Christian Laettner: What Everyone Outside Kentucky Just Doesn't Understand

Mike TuttleLife

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Christian Laettner is 45 years old. It has been 23 years since he took that game-winning shot that gave the Duke University Blue Devils men's basketball team the victory over the University of Kentucky Wildcats, eventually securing them the NCAA championship title.

Christian Laettner went on to play 13 seasons in the NBA. He has been known as a phenomenal basketball player, and received many well-deserved accolades.

Nevertheless, Wildcat fans -- commonly known as Big Blue Nation, or BBN -- still proudly proclaim that they hate Christian Laettner. No amount of convincing, cajoling, or shaming will separate a True Blue UK fan from this opinion.

Especially since the airing of the I Hate Christian Laettner documentary on ESPN after the Wildcats beat Arkansas to secure the SEC championship this year, talk of UK fans finally letting Laettner off the hook has started again. Some say it's long past time for UK fans to let it go. Stop acting like sore losers.

Let's be clear: UK fans are not angry about The Shot. UK fans were initially angry about The Stomp.

But now it's become something else.

You see, Wildcat fans believe that when Christian Laettner stomped on -- not "stepped on" -- Aminu Timberlake, he should have been ejected from the game. He doesn't think so, but of course he wouldn't. But had he been, he would not have been around to take the game-winning shot. Might someone else have taken that shot, still beating Kentucky? Sure. And fair is fair.

Except fair was not fair that day. The cheater had been allowed to stay in the game, and now was rewarded with, not just a team victory, but the glory of the game-winning shot. And that shot has been celebrated in highlight reels, commercials, and on sports shows galore ever since. Laettner's shot is held up as the epitome of "clutch" grace. Even a company with major operations in Kentucky (UPS) has run with an ill-advised ad campaign featuring The Shot as a laudable moment.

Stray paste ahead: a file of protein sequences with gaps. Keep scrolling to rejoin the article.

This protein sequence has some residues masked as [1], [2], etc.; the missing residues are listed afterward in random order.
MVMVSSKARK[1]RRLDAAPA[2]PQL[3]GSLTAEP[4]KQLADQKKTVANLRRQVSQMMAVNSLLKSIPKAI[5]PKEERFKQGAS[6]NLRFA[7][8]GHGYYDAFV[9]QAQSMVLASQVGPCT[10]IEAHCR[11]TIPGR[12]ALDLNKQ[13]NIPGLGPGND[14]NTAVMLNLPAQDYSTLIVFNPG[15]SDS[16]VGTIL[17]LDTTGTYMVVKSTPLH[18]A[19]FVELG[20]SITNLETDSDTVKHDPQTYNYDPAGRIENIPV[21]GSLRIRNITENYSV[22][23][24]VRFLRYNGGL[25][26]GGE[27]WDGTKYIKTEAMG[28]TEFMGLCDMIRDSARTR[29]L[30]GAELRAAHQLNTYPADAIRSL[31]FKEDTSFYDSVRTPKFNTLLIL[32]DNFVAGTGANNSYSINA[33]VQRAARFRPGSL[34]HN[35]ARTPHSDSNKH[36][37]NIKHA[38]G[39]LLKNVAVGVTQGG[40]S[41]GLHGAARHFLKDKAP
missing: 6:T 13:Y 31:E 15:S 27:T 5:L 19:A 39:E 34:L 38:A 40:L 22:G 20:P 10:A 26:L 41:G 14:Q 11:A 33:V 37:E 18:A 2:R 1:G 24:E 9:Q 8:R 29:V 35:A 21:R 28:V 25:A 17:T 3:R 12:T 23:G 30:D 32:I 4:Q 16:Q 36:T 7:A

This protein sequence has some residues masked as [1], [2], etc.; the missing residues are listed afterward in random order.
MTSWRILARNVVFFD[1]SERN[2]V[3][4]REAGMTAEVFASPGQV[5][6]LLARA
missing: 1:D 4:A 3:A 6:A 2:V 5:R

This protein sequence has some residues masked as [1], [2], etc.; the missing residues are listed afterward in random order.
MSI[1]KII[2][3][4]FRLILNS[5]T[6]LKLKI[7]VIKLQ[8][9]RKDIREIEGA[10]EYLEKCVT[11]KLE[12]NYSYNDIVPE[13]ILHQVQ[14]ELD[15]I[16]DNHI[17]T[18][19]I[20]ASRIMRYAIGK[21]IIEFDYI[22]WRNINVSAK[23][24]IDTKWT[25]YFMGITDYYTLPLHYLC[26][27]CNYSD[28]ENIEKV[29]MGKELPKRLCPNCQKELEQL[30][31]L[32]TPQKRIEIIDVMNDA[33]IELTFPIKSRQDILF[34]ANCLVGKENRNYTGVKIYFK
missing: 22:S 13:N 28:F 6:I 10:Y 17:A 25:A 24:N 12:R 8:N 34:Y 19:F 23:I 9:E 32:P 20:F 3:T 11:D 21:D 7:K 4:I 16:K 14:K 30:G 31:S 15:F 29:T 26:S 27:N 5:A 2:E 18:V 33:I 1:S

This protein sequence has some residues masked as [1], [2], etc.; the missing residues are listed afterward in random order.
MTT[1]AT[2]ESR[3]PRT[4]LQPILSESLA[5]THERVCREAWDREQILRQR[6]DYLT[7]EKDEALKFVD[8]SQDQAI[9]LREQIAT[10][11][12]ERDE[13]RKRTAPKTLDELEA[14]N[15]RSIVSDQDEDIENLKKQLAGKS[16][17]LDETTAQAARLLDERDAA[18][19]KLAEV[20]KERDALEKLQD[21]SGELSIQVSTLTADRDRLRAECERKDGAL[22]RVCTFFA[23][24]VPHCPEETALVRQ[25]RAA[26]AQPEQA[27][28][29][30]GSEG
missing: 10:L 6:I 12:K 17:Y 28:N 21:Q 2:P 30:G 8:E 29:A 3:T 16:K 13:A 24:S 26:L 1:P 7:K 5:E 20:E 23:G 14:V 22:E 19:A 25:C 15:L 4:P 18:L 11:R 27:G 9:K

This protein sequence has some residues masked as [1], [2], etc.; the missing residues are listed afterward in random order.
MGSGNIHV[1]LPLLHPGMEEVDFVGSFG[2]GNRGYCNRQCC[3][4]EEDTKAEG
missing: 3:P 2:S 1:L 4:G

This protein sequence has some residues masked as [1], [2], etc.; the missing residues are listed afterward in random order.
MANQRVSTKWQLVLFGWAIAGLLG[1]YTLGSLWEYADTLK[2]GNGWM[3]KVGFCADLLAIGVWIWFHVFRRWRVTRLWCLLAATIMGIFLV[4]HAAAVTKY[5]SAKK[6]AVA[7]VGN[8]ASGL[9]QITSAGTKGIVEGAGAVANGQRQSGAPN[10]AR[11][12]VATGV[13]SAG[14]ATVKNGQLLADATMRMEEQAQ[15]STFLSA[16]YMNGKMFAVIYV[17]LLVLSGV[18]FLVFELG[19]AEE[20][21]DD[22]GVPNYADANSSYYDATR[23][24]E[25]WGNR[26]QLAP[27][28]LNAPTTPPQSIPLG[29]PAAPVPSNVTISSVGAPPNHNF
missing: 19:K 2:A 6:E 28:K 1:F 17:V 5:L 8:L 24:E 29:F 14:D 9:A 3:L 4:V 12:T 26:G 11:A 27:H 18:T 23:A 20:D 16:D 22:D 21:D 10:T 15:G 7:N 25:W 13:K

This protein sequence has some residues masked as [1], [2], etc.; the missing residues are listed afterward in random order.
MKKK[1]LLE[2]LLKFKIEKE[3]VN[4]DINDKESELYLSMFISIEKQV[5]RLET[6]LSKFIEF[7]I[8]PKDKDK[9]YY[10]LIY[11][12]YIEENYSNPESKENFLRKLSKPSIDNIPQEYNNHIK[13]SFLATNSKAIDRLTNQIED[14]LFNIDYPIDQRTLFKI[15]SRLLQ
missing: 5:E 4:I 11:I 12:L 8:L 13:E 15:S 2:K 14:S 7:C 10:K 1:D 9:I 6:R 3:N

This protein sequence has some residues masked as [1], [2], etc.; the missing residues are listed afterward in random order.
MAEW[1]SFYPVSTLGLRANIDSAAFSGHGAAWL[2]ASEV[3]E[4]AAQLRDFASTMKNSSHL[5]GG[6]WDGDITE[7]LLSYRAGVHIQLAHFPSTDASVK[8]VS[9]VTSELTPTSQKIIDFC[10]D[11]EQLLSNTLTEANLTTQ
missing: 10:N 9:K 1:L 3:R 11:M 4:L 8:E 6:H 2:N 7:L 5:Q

There are plenty of detractors who urge BBN citizens to "get over it." Usually, they mistakenly believe that UK fans are just sore about The Shot. Or maybe they think that refusing to let go of their ire over The Stomp is misplaced in the annals of the many unatoned-for fouls in the history of basketball, sports, life.

But Wildcat fans will not be disabused of their deep feeling that what happened that day was an injustice, plain and simple. One that has not only been ignored, but celebrated, and now those who remember the atrocity are being marginalized.

This is what non-BBN folks don't understand. The actions of Christian Laettner in that game are used by parents in Wildcat country as object lessons for their kids. They point out the uncle in jail, the neighbor kid with the missing teeth, and Christian Laettner -- all lessons and tales of warning.

You don't want to be that guy.

Long before they had YouTube videos of The Stomp, they had worn-out VHS copies of the game. They pulled it out of its dusty hiding place much like parents in generations gone by might have pulled out a book about "the birds and the bees." They passed the tale down as oral tradition. The man's name is a curse in the Bluegrass State, not because he and his team beat the Cats -- many others have before and since -- but because the story of that game contains in it lessons about sportsmanship, justice, and not being a dick.

If you want to start a fight with a man -- or woman -- in Kentucky, call that person "Laettner." And get ready to spit teeth.

Christian Laettner tweeted an "apology" during the airing of the documentary on Sunday. While some people hope that this starts Laettner and Cats fans down the road to healing, Cats fans are not fooled.

A real apology does not begin with, "I'm only going to say this once." Nor does it get posted under the hashtag #hatersgonnahate.

Christian Laettner may be a peach of a guy now. But in Kentucky, he is not remembered as the guy who beat us, or even as the guy who got away with stomping one of our players. His name is synonymous with injustice, snide disregard, and foul play.

And it won't change. It's nothing personal. It's cultural. We've taken that name and we're not giving it back.

Mike Tuttle
Writer. Google+ Writer for WebProNews.